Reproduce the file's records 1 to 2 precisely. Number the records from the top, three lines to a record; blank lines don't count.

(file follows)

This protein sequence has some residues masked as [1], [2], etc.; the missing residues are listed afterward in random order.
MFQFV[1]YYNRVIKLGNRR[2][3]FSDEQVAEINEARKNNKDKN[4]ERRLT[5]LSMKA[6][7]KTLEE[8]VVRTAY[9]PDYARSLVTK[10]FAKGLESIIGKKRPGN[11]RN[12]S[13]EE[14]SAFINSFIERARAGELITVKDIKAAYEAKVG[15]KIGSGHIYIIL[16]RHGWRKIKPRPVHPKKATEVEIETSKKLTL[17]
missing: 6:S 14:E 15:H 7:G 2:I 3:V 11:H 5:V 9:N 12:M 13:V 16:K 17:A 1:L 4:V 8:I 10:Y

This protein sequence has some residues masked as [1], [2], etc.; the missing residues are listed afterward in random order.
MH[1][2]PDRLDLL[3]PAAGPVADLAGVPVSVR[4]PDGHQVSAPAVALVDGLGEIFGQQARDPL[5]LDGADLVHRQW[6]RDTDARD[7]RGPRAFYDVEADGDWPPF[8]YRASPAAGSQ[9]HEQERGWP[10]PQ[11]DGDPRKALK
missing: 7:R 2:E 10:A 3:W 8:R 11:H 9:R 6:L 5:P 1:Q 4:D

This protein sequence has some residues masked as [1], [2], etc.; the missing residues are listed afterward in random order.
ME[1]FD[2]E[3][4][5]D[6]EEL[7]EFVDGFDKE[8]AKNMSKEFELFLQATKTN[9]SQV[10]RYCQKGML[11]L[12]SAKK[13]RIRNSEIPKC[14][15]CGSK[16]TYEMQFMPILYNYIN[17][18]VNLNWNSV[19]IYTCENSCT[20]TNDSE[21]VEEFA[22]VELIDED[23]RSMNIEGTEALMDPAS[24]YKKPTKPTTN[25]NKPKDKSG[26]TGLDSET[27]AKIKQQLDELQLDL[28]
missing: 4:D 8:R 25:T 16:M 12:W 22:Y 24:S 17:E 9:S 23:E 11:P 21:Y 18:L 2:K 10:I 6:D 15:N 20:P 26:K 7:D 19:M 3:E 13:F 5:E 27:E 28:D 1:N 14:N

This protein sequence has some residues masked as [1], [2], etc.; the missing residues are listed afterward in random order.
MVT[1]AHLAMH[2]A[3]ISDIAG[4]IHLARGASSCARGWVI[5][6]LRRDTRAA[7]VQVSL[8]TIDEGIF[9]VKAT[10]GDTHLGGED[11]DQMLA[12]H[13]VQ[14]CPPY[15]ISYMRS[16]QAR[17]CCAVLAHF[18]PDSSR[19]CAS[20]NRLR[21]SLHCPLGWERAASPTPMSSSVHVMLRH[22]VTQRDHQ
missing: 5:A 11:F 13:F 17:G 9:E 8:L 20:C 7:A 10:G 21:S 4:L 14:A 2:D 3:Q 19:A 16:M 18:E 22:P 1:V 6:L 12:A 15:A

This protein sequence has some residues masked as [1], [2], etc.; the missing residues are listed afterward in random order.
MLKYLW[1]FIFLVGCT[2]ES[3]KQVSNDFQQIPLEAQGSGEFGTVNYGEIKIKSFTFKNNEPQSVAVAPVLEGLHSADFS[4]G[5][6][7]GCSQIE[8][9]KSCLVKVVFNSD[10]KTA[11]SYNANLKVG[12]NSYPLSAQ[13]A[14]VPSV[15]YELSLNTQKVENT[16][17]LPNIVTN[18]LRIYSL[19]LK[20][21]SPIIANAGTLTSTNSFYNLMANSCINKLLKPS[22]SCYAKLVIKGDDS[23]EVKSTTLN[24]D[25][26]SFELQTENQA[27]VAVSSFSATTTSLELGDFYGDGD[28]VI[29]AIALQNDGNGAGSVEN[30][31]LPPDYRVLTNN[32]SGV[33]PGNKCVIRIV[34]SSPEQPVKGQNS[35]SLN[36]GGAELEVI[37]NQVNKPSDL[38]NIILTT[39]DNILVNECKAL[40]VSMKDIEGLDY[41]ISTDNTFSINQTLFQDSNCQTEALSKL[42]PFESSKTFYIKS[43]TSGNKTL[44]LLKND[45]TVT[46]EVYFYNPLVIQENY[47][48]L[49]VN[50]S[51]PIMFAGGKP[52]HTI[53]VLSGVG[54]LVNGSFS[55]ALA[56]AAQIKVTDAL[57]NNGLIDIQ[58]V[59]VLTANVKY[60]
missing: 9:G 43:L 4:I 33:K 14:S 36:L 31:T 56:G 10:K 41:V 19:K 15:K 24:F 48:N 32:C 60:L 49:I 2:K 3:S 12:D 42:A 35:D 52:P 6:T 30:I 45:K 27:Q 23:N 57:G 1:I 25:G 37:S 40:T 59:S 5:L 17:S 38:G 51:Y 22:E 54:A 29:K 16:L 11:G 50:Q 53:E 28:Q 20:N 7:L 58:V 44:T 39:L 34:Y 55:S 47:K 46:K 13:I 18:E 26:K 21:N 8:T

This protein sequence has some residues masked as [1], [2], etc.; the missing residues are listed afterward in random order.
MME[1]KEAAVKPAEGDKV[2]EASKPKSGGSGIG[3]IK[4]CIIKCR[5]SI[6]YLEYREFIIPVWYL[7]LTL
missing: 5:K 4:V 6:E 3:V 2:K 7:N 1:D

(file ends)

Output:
This protein sequence has some residues masked as [1], [2], etc.; the missing residues are listed afterward in random order.
MFQFV[1]YYNRVIKLGNRR[2][3]FSDEQVAEINEARKNNKDKN[4]ERRLT[5]LSMKA[6][7]KTLEE[8]VVRTAY[9]PDYARSLVTK[10]FAKGLESIIGKKRPGN[11]RN[12]S[13]EE[14]SAFINSFIERARAGELITVKDIKAAYEAKVG[15]KIGSGHIYIIL[16]RHGWRKIKPRPVHPKKATEVEIETSKKLTL[17]
missing: 6:S 14:E 15:H 7:G 2:I 3:V 11:H 5:V 9:N 12:M 13:V 16:K 17:A 1:L 4:V 8:I 10:Y

This protein sequence has some residues masked as [1], [2], etc.; the missing residues are listed afterward in random order.
MH[1][2]PDRLDLL[3]PAAGPVADLAGVPVSVR[4]PDGHQVSAPAVALVDGLGEIFGQQARDPL[5]LDGADLVHRQW[6]RDTDARD[7]RGPRAFYDVEADGDWPPF[8]YRASPAAGSQ[9]HEQERGWP[10]PQ[11]DGDPRKALK
missing: 7:R 2:E 10:A 3:W 8:R 11:H 9:R 6:L 5:P 1:Q 4:D